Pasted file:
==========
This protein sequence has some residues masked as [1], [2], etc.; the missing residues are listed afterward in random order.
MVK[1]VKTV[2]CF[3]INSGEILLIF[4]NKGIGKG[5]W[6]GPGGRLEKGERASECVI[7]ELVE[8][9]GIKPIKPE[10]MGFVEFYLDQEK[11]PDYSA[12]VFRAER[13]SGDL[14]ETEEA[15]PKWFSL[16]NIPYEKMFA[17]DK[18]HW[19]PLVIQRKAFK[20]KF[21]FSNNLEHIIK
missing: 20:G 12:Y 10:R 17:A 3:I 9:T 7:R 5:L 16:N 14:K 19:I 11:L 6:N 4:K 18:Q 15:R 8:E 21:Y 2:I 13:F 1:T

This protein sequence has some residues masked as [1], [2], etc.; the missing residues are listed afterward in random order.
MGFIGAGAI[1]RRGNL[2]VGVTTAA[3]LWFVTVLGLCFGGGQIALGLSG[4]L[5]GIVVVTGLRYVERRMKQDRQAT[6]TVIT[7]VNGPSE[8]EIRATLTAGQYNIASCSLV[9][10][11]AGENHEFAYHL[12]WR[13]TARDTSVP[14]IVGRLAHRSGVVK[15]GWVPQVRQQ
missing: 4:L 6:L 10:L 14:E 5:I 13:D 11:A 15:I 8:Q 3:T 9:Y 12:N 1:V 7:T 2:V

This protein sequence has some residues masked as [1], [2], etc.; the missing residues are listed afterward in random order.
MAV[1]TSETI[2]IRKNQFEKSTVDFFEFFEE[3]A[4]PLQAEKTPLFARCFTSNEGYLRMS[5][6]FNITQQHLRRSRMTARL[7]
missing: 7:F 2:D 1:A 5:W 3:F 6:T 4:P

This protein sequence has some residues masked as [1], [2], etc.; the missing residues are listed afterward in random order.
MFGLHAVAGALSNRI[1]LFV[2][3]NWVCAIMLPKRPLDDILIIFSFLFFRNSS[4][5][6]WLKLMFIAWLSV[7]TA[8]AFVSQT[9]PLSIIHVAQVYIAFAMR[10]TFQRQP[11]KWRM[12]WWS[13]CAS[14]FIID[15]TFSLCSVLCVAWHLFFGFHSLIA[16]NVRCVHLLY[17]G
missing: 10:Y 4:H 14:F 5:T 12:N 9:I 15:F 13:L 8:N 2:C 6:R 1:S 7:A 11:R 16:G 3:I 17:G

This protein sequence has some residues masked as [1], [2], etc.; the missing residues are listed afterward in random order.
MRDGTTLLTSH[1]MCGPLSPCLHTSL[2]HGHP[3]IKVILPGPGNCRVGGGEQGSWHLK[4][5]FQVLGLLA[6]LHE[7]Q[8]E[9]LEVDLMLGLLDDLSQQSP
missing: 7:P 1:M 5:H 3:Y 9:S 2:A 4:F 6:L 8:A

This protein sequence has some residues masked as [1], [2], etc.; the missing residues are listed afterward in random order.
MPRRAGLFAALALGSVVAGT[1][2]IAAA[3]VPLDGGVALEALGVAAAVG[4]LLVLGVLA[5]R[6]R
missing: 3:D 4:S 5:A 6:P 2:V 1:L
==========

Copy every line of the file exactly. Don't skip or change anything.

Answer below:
This protein sequence has some residues masked as [1], [2], etc.; the missing residues are listed afterward in random order.
MVK[1]VKTV[2]CF[3]INSGEILLIF[4]NKGIGKG[5]W[6]GPGGRLEKGERASECVI[7]ELVE[8][9]GIKPIKPE[10]MGFVEFYLDQEK[11]PDYSA[12]VFRAER[13]SGDL[14]ETEEA[15]PKWFSL[16]NIPYEKMFA[17]DK[18]HW[19]PLVIQRKAFK[20]KF[21]FSNNLEHIIK
missing: 20:G 12:Y 10:R 17:A 3:I 9:T 7:R 5:L 16:N 14:K 19:I 11:L 6:N 4:K 18:Q 15:R 8:E 21:Y 2:I 13:F 1:T

This protein sequence has some residues masked as [1], [2], etc.; the missing residues are listed afterward in random order.
MGFIGAGAI[1]RRGNL[2]VGVTTAA[3]LWFVTVLGLCFGGGQIALGLSG[4]L[5]GIVVVTGLRYVERRMKQDRQAT[6]TVIT[7]VNGPSE[8]EIRATLTAGQYNIASCSLV[9][10][11]AGENHEFAYHL[12]WR[13]TARDTSVP[14]IVGRLAHRSGVVK[15]GWVPQVRQQ
missing: 4:L 6:L 10:L 14:E 5:I 13:D 11:A 15:I 8:Q 3:T 9:Y 12:N 1:V 7:T 2:V

This protein sequence has some residues masked as [1], [2], etc.; the missing residues are listed afterward in random order.
MAV[1]TSETI[2]IRKNQFEKSTVDFFEFFEE[3]A[4]PLQAEKTPLFARCFTSNEGYLRMS[5][6]FNITQQHLRRSRMTARL[7]
missing: 7:F 2:D 1:A 5:W 3:F 6:T 4:P

This protein sequence has some residues masked as [1], [2], etc.; the missing residues are listed afterward in random order.
MFGLHAVAGALSNRI[1]LFV[2][3]NWVCAIMLPKRPLDDILIIFSFLFFRNSS[4][5][6]WLKLMFIAWLSV[7]TA[8]AFVSQT[9]PLSIIHVAQVYIAFAMR[10]TFQRQP[11]KWRM[12]WWS[13]CAS[14]FIID[15]TFSLCSVLCVAWHLFFGFHSLIA[16]NVRCVHLLY[17]G
missing: 10:Y 4:H 14:F 5:T 12:N 9:I 15:F 13:L 8:N 2:C 6:R 1:S 7:A 11:R 16:G 3:I 17:G

This protein sequence has some residues masked as [1], [2], etc.; the missing residues are listed afterward in random order.
MRDGTTLLTSH[1]MCGPLSPCLHTSL[2]HGHP[3]IKVILPGPGNCRVGGGEQGSWHLK[4][5]FQVLGLLA[6]LHE[7]Q[8]E[9]LEVDLMLGLLDDLSQQSP
missing: 7:P 1:M 5:H 3:Y 9:S 2:A 4:F 6:L 8:A

This protein sequence has some residues masked as [1], [2], etc.; the missing residues are listed afterward in random order.
MPRRAGLFAALALGSVVAGT[1][2]IAAA[3]VPLDGGVALEALGVAAAVG[4]LLVLGVLA[5]R[6]R
missing: 3:D 4:S 5:A 6:P 2:V 1:L